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Thailand 4 March 2002

Two foreign journalists placed on government blacklist

Update: On 4 March, the weekly Far Eastern Economic Review finally apologized for publishing on 10 January 2002 an article considered offensive by Thai authorities, who reacted by revoking the visas of two journalists based in Bangkok. The magazine’s lawyer presented a letter of apology, signed by Michael Vatikiotis, editor in chief, to the president of the National Assembly, Uthai Pimchaichon. According to the Immigration Police spokesperson, the committee examining the appeal to the expulsion order against the journalists is to meet on 4 March and will make a decision "that will take this letter of apology into account". On 1 March, a Thai police official said that his offices were examining the content of the latest issue of the British magazine The Economist which included a special report on Thailand, and which focused on the monarchy. This magazine, normally on sale at newsagents on Friday, had not yet been distributed.

In a letter to Interior Minister Purachai Piumsombun, RSF protested the government’s placement of Shawn W. Crispin and Rodney Tasker, Bangkok bureau chief and journalist from the financial magazine Far Eastern Economic Review, respectively, on a blacklist of foreigners who are barred from entering Thailand. "We condemn this measure, which is prejudicial to press freedom and unworthy of a democracy," stated Robert Ménard, the organisation’s secretary-general. RSF asked the minister to see to it that both the journalists’ names, as well as those of two other employees from the magazine, are removed from the Ministry of Immigration’s blacklist of forty-six foreigners.

According to information obtained by RSF, on 21 February 2002, Lieutenant General Hemaraj Thareethai, who is the Ministry of Immigration’s police chief, confimed the existence of a blacklist, comprised of forty-six foreigners who are considered "undesirables" in Thailand and consequently risk expulsion. The list is to be submitted to the interior minister for his approval. The names of American journalist Crispin and British journalist Tasker, both of whom work for the "Far Eastern Economic Review", are included on the blacklist. Also included are the names of the magazine’s publication director and an editor-in-chief who works at the magazine’s Hong Kong headquarters. Thirteen members of the Chinese spiritual movement Falungong are also included on the blacklist.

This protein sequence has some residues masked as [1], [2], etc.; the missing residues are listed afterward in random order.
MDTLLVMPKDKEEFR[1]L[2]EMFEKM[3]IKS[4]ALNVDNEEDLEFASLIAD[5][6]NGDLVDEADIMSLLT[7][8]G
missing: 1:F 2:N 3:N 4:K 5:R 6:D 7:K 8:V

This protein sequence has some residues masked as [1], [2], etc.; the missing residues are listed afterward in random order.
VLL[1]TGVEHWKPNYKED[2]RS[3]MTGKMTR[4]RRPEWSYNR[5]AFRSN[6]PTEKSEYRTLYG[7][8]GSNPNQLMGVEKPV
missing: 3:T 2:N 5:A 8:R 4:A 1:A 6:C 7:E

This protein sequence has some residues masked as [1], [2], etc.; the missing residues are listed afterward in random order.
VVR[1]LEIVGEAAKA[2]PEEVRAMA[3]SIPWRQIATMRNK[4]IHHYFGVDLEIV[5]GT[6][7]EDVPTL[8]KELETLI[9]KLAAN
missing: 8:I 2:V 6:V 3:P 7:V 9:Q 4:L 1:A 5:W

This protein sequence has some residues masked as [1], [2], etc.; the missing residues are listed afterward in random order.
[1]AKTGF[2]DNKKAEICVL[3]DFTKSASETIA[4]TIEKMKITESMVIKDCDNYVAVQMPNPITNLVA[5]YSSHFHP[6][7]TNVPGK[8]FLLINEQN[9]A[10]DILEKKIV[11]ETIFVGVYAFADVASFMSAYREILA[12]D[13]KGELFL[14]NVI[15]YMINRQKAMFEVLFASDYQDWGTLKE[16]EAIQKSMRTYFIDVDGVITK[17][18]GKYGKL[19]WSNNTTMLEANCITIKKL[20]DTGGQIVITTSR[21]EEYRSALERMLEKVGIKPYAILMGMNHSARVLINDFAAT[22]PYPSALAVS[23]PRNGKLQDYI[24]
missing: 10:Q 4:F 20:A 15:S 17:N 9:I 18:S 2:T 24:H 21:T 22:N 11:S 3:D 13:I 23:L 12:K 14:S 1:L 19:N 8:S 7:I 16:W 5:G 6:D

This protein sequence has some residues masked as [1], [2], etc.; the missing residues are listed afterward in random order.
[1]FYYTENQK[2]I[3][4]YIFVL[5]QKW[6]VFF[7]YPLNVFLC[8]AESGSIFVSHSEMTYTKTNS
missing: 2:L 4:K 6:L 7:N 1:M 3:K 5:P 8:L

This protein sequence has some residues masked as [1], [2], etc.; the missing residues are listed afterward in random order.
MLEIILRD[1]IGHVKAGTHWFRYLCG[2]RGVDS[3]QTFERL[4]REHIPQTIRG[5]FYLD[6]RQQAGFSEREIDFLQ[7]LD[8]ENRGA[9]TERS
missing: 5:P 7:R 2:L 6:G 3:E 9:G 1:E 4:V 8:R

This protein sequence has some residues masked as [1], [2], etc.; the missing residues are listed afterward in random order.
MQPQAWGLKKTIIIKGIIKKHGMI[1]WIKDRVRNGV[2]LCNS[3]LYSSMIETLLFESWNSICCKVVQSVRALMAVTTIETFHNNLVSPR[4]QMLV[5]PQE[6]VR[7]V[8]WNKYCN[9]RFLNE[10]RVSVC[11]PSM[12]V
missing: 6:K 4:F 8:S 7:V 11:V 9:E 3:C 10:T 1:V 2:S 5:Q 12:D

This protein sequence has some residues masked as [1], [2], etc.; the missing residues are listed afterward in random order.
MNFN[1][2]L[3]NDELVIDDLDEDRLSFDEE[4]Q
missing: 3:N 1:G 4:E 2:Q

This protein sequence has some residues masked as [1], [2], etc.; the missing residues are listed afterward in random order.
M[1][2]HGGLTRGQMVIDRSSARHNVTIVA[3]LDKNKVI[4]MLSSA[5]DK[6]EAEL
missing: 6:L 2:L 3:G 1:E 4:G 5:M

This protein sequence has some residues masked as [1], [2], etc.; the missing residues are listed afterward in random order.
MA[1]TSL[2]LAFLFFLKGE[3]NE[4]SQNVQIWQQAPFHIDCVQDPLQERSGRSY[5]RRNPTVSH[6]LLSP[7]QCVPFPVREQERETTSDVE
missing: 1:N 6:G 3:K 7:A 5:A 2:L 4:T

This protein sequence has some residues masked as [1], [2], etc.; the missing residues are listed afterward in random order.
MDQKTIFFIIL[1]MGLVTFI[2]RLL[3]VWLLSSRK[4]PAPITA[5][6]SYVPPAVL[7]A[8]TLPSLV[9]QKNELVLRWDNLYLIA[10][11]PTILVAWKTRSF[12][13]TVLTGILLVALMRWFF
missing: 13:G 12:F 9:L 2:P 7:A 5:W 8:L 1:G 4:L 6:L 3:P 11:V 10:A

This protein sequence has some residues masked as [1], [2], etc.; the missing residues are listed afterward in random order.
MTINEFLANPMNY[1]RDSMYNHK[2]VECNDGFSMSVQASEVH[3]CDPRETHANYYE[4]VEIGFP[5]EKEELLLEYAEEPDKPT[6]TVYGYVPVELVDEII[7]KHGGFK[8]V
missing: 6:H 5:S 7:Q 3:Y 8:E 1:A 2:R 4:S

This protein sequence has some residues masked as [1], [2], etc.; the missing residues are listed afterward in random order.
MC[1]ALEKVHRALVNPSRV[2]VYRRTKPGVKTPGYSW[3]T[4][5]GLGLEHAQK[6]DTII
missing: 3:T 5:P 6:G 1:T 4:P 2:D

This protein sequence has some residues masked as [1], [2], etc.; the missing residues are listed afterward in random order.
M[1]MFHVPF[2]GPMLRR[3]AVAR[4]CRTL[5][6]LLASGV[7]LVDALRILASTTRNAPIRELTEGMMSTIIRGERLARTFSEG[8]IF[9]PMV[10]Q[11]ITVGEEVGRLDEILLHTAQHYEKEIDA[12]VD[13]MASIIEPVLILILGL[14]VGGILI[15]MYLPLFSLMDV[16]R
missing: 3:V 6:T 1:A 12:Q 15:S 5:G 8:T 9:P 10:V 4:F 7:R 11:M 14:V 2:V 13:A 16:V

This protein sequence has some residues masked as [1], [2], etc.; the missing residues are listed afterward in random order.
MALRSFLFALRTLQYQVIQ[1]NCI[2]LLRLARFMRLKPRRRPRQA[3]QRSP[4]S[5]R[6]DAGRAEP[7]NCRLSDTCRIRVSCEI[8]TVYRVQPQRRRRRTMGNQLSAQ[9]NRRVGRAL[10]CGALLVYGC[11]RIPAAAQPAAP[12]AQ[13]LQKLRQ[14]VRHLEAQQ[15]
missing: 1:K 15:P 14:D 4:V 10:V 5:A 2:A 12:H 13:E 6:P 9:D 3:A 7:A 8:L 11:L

The "Far Eastern Economic Review" has recently been targeted by the Thai authorities. On 7 January, General Tritot Ronnarittivichai, who oversees the distribution of publications, issued an order banning the 10 January issue of the "Far Eastern Economic Review". He also ordered the seizure of all copies of the issue. According to the general, the issue in question included an article that was likely to disturb public order and "affect public morality". As such, it violated the Publishing Act of 1941. On 5 January, the Thai airline Thai International PLC barred the magazine’s distribution on all its flights. On 7 January, Thai Prime Minister Thaksin Shinawatra announced that lawyers would study the magazine’s articles in order to determine whether "defamation" charges should be filed against it. The prime minister was especially disturbed by an article titled "Listless Days", which reported on relations between both heads of the Thai executive branch. The prime minister expressed the belief that foreign publications were

attacking the Thai government because of his refusal to privatise state companies in order to sell them at a reduced price on the international market. In the incriminating article, the "Far Eastern Economic Review" discussed relations between the king and the prime minister. This followed a December speech by the king in which he severely criticised Thaksin.

On 10 January, the radio programme "Lok Yam Chao" (World Morning), a daily political talk-show, was banned after its host read passages from a controversial "Far Eastern Economic Review" article. The programme has been broadcast on the FM dial for twenty years. It is broadcast on a network owned by the Ministry of Public Relations. According to the talk-show’s host, Somkiat, the programme was reportedly banned by government order.

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